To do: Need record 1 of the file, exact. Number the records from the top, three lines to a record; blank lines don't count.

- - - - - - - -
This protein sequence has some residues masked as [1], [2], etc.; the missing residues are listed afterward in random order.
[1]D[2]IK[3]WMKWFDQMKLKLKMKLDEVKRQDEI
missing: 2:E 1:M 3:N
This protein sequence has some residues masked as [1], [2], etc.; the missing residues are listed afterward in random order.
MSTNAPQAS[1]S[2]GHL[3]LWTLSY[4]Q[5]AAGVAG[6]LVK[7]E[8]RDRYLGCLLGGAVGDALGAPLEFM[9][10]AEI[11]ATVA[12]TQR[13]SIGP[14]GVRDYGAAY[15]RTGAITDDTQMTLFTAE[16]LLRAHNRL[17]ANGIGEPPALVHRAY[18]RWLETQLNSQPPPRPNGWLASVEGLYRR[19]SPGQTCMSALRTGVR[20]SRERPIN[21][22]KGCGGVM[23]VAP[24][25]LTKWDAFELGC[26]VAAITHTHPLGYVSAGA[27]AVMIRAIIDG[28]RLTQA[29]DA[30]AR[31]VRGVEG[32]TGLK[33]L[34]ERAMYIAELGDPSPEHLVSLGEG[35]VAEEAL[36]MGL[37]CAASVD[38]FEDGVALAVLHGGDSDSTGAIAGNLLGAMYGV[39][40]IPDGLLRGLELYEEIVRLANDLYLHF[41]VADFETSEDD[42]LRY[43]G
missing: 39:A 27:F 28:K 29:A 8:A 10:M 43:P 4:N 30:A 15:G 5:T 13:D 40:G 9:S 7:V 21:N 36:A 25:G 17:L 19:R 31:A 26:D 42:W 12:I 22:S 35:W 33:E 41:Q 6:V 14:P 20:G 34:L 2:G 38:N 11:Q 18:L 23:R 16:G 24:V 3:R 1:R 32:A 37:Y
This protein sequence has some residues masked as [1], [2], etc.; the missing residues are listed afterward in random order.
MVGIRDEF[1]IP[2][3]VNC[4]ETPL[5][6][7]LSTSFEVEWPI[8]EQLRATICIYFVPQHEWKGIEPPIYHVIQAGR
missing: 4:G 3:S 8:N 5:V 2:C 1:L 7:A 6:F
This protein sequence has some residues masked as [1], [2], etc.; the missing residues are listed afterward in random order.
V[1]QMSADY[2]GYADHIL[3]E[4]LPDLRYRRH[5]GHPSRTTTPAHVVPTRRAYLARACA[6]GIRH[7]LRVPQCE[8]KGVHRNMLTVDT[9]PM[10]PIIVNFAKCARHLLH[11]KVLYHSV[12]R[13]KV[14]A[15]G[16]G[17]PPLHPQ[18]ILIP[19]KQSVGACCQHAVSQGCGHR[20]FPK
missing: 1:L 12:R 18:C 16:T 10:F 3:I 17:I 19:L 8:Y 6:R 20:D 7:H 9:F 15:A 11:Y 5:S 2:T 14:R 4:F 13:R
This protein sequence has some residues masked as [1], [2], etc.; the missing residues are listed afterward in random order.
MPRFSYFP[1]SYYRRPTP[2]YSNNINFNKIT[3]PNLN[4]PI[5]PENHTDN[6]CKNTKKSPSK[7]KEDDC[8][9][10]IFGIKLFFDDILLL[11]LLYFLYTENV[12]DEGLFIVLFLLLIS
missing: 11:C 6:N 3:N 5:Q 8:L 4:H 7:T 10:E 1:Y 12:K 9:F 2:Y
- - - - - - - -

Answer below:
This protein sequence has some residues masked as [1], [2], etc.; the missing residues are listed afterward in random order.
[1]D[2]IK[3]WMKWFDQMKLKLKMKLDEVKRQDEI
missing: 2:E 1:M 3:N